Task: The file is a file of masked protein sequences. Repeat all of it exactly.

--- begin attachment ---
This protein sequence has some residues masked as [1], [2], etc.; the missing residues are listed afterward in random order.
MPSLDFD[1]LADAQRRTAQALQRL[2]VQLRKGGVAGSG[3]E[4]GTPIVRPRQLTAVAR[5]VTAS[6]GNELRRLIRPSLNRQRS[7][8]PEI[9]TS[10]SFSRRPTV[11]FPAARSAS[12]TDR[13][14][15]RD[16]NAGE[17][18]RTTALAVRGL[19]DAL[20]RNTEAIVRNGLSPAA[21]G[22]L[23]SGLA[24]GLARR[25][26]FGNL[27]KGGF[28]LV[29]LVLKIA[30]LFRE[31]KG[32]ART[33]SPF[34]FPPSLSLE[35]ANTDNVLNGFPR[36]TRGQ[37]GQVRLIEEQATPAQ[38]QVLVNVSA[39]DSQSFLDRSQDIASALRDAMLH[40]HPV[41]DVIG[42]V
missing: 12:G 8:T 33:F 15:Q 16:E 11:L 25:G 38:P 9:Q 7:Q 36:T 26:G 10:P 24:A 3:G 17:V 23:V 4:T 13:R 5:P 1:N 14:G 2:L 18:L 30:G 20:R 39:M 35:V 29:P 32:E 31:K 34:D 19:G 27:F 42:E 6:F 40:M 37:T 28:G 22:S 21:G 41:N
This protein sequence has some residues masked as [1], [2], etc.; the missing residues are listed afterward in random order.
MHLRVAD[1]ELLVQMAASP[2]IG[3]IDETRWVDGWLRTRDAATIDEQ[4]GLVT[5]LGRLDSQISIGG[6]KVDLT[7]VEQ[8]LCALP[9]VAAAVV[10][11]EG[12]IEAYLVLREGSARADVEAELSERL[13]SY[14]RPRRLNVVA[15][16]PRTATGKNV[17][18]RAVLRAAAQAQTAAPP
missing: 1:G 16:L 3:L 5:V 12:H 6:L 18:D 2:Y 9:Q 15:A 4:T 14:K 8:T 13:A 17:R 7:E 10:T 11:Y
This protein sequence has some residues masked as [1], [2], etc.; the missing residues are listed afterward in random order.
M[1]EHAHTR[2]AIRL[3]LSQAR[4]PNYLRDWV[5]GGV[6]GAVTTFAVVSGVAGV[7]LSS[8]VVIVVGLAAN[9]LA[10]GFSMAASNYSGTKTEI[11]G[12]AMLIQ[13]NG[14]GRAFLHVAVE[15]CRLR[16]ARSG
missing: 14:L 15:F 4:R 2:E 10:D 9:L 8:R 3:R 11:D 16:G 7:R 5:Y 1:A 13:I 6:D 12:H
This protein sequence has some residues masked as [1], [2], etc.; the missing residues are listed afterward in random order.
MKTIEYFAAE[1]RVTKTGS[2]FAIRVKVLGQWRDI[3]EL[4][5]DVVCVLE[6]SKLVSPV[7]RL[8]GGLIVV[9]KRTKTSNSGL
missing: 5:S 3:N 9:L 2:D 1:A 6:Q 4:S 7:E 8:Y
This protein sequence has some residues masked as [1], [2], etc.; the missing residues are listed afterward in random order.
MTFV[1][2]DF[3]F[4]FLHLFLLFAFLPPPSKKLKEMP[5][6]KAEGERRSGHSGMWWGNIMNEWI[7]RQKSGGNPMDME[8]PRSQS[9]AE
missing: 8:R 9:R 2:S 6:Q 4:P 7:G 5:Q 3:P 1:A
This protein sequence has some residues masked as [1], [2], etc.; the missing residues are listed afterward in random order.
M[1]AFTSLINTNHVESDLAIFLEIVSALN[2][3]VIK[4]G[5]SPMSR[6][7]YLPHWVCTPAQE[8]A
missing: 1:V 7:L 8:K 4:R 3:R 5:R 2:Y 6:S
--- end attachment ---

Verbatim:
This protein sequence has some residues masked as [1], [2], etc.; the missing residues are listed afterward in random order.
MPSLDFD[1]LADAQRRTAQALQRL[2]VQLRKGGVAGSG[3]E[4]GTPIVRPRQLTAVAR[5]VTAS[6]GNELRRLIRPSLNRQRS[7][8]PEI[9]TS[10]SFSRRPTV[11]FPAARSAS[12]TDR[13][14][15]RD[16]NAGE[17][18]RTTALAVRGL[19]DAL[20]RNTEAIVRNGLSPAA[21]G[22]L[23]SGLA[24]GLARR[25][26]FGNL[27]KGGF[28]LV[29]LVLKIA[30]LFRE[31]KG[32]ART[33]SPF[34]FPPSLSLE[35]ANTDNVLNGFPR[36]TRGQ[37]GQVRLIEEQATPAQ[38]QVLVNVSA[39]DSQSFLDRSQDIASALRDAMLH[40]HPV[41]DVIG[42]V
missing: 12:G 8:T 33:F 15:Q 16:E 11:L 25:G 38:P 9:Q 7:Q 36:T 26:G 10:P 24:A 3:G 17:V 23:V 4:T 13:R 5:P 1:N 14:G 2:L 18:L 30:G 20:R 39:M 35:V 29:P 32:E 31:K 34:D 19:G 27:F 42:E 6:F 40:M 37:T 28:G 22:S 21:G 41:N
This protein sequence has some residues masked as [1], [2], etc.; the missing residues are listed afterward in random order.
MHLRVAD[1]ELLVQMAASP[2]IG[3]IDETRWVDGWLRTRDAATIDEQ[4]GLVT[5]LGRLDSQISIGG[6]KVDLT[7]VEQ[8]LCALP[9]VAAAVV[10][11]EG[12]IEAYLVLREGSARADVEAELSERL[13]SY[14]RPRRLNVVA[15][16]PRTATGKNV[17][18]RAVLRAAAQAQTAAPP
missing: 1:G 16:L 3:L 5:V 12:H 6:L 18:D 2:Y 9:Q 15:A 4:T 14:K 8:T 13:A 17:R 7:E 10:T 11:Y
This protein sequence has some residues masked as [1], [2], etc.; the missing residues are listed afterward in random order.
M[1]EHAHTR[2]AIRL[3]LSQAR[4]PNYLRDWV[5]GGV[6]GAVTTFAVVSGVAGV[7]LSS[8]VVIVVGLAAN[9]LA[10]GFSMAASNYSGTKTEI[11]G[12]AMLIQ[13]NG[14]GRAFLHVAVE[15]CRLR[16]ARSG
missing: 14:L 15:F 4:R 2:E 10:D 9:L 8:R 3:R 11:D 16:G 7:R 5:Y 1:A 13:I 6:D 12:H
This protein sequence has some residues masked as [1], [2], etc.; the missing residues are listed afterward in random order.
MKTIEYFAAE[1]RVTKTGS[2]FAIRVKVLGQWRDI[3]EL[4][5]DVVCVLE[6]SKLVSPV[7]RL[8]GGLIVV[9]KRTKTSNSGL
missing: 5:S 3:N 9:L 2:D 1:A 6:Q 4:S 7:E 8:Y
This protein sequence has some residues masked as [1], [2], etc.; the missing residues are listed afterward in random order.
MTFV[1][2]DF[3]F[4]FLHLFLLFAFLPPPSKKLKEMP[5][6]KAEGERRSGHSGMWWGNIMNEWI[7]RQKSGGNPMDME[8]PRSQS[9]AE
missing: 8:R 9:R 2:S 6:Q 4:P 7:G 5:Q 3:P 1:A
This protein sequence has some residues masked as [1], [2], etc.; the missing residues are listed afterward in random order.
M[1]AFTSLINTNHVESDLAIFLEIVSALN[2][3]VIK[4]G[5]SPMSR[6][7]YLPHWVCTPAQE[8]A
missing: 1:V 7:L 8:K 4:R 3:R 5:R 2:Y 6:S